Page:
Most observers overestimate the importance of currency policy. This month, the International Monetary Fund (IMF) may name China's yuan as one of its reserve currencies. Also this month, Congress could vote on whether to give Trade Promotion Authority (TPA) to President Obama. Then another vote looms on the Trans-Pacific Partnership (TPP).

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In these instances and others, currency manipulation will be treated as vital despite the fact that it is not particularly important to the United States. Dispelling myths about exchange rates makes this clearer.

Myth No. 1: An undervalued currency is a major economic advantage.

Fact: An undervalued currency makes imports more expensive and thus reduces the buying power of consumers, making the entire population worse off. If sustained, an undervalued currency causes production to tilt to exports rather than the home market, making jobs dependent on key global customers. Undervaluation is a high-risk choice.

The fortunes of the world’s major economies make this clear. The Indian rupee is undervalued, Indian wage costs are low, yet India is not competitive in global manufacturing. The European Central Bank has recently accepted a decline in the euro's value against the dollar, but this cannot make a dent in the European Union's problems. Japan has been accused of currency manipulation for decades, but personal income was the same in 2010 as it was in 1990.

Myth No. 2: Japan is a currency manipulator.

Fact: There is no definition by which Japan can still be called a currency manipulator, unless the U.S. is called one as well. It may be surprising to some that Japan ran merchandise trade deficits from 2011 to 2014. Last year, this deficit exceeded $100 billion.

In addition, Japan has not intervened in foreign exchange markets since the end of 2011, so it is not directly trying to change the value of the yen. The Bank of Japan has implemented very loose monetary policy, which can indirectly reduce the value of the yen. But the Federal Reserve has been doing the same thing.

Myth No. 3: China's exchange rate policies cost American jobs.

Fact: History says otherwise. China devalued the yuan and was labeled a currency manipulator in 1994. American unemployment remained low and labor force participation very high for five years afterward, until the dotcom boom turned to bust. From 2005 to 2013, China slowly made the yuan more valuable against the dollar, as American protectionists demanded. Yet U.S. unemployment rose for most of the period and labor force participation declined throughout.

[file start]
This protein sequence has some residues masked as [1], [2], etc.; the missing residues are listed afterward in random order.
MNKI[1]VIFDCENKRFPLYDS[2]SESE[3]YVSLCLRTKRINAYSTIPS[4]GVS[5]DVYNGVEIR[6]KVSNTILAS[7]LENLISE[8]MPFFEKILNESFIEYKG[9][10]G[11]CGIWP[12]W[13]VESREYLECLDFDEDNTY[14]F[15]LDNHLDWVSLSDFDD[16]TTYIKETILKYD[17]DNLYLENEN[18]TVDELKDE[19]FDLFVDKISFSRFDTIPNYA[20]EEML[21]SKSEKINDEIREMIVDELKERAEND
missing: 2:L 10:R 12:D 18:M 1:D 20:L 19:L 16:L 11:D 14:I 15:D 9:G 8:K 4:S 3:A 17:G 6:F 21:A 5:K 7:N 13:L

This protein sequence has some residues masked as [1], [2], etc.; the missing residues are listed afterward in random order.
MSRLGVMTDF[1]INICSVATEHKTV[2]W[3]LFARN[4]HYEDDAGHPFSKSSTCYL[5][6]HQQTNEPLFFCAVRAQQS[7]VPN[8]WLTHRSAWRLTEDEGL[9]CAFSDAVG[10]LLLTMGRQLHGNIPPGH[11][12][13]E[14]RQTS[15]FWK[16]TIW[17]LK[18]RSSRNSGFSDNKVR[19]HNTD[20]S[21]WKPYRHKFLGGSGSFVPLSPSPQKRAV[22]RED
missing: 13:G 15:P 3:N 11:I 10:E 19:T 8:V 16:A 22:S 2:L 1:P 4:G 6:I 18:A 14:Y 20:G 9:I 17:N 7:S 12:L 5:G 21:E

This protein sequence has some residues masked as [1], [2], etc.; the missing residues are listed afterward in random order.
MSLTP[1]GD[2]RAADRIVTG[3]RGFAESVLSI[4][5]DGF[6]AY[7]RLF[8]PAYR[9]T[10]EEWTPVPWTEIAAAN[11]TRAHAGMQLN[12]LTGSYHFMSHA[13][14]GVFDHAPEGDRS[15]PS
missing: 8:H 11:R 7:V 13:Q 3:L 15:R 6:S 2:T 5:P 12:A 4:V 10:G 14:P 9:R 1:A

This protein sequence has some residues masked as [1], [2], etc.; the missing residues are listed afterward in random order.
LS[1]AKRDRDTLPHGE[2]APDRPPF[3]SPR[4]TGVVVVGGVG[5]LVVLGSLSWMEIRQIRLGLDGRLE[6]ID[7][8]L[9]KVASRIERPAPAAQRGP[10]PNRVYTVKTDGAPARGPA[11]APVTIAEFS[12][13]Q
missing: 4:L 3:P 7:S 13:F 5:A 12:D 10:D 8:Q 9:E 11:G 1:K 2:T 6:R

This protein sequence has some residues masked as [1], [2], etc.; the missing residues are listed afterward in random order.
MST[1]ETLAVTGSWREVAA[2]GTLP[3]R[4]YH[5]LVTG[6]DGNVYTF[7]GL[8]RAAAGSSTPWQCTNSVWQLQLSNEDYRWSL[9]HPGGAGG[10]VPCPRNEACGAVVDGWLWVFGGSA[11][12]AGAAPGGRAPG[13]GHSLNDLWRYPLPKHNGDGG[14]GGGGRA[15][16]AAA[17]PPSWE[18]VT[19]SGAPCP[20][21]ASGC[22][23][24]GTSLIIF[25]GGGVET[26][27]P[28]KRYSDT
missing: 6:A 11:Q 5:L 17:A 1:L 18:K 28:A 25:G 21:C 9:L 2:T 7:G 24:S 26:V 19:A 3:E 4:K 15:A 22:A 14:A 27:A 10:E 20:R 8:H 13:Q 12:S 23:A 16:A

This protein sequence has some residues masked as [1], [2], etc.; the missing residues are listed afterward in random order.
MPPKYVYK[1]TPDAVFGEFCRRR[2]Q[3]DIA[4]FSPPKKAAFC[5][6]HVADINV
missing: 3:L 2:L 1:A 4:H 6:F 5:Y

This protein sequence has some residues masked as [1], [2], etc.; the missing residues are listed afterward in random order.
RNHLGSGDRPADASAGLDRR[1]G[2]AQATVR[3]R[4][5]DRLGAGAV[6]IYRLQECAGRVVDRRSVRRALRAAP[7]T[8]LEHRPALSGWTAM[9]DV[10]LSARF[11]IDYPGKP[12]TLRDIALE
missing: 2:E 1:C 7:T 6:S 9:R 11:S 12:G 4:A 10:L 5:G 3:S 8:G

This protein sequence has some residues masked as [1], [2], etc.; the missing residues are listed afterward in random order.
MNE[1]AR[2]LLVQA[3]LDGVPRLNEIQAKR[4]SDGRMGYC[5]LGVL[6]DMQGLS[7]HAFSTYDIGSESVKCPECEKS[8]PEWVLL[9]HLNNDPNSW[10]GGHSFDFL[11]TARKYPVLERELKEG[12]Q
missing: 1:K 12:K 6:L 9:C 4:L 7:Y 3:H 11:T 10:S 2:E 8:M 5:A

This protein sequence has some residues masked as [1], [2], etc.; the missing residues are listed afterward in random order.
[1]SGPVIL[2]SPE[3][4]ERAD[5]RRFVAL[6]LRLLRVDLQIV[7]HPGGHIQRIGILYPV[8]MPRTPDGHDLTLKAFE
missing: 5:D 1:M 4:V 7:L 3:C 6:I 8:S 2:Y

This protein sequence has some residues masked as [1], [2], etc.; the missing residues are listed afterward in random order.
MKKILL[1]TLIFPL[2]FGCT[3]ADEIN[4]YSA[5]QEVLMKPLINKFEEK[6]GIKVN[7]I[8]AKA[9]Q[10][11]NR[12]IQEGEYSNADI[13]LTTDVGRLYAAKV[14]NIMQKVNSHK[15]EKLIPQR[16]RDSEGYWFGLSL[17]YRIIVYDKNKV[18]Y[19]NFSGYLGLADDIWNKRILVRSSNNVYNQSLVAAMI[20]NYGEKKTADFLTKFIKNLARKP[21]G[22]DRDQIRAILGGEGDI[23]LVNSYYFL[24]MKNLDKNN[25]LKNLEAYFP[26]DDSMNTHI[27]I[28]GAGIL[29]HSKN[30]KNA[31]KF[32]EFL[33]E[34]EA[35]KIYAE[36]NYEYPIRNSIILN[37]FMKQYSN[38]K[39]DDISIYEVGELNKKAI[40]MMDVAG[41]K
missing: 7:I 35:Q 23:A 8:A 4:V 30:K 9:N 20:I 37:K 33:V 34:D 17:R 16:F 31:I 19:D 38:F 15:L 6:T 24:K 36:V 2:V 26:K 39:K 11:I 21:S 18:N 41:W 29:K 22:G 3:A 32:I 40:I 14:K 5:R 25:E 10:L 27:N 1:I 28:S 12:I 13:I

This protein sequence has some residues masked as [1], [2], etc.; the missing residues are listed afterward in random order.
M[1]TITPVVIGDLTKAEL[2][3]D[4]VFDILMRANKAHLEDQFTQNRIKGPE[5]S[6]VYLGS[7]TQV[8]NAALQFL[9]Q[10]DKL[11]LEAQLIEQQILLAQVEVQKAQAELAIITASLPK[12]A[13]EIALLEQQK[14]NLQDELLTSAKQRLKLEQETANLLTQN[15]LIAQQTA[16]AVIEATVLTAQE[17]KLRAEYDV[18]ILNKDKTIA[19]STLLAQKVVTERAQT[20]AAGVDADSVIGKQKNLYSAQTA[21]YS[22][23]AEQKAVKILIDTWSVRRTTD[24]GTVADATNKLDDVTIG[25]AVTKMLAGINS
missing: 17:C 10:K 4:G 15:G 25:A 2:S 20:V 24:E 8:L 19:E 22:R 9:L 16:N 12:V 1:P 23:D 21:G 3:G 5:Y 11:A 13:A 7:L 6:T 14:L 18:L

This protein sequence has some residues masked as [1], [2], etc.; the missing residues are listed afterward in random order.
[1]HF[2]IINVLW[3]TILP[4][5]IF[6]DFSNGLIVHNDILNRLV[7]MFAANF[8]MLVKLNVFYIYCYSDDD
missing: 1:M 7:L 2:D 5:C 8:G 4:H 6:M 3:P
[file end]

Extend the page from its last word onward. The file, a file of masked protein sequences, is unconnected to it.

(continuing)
China steals huge amounts of intellectual property and large portions of its market are sealed off from American goods and services due to financial subsidies and limits on competition. These are far bigger problems than the value of the yuan.

Myth No. 4: The Chinese yuan is rising to challenge the dollar as the top global currency.

Fact: The yuan is not independent; it is a derivative or instrument of the dollar. It remains pegged to the dollar, rising against other currencies as the dollar rises and falling as the dollar falls. The yuan deviates from the dollar's movements by only a few percent per year. If the IMF does add the yuan to its group of major currencies, it will actually increase the dollar's importance by doing so.

The key steps in the yuan becoming an independent currency are to break the dollar peg and allow money to flow freely out of China. Beijing can do this at any time, but has for years lacked the nerve to leave the dollar's protection and open China to financial competition.

Myth No. 5: Strong currency provisions are needed in the Trans-Pacific Partnership.

Fact: Our main TPP partners are not currency manipulators. American trade with Canada, Mexico and Japan was more than six times larger than with the rest of the TPP members combined, and none of the big three are manipulators. The crucial parts of the TPP are first opening the Japanese market, then improving trade within North America.

Even elsewhere, there are more important objectives. For example, Vietnam's currency is so weak that pushing it 20 percent higher would just set the clock back to 2013. In contrast, forcing state-owned enterprises to compete fairly would revolutionize Vietnam's economy. Currency is minor in the TPP, as well.

Scissors is a resident scholar at the American Enterprise Institute (AEI), where he studies Asian economic issues and trends.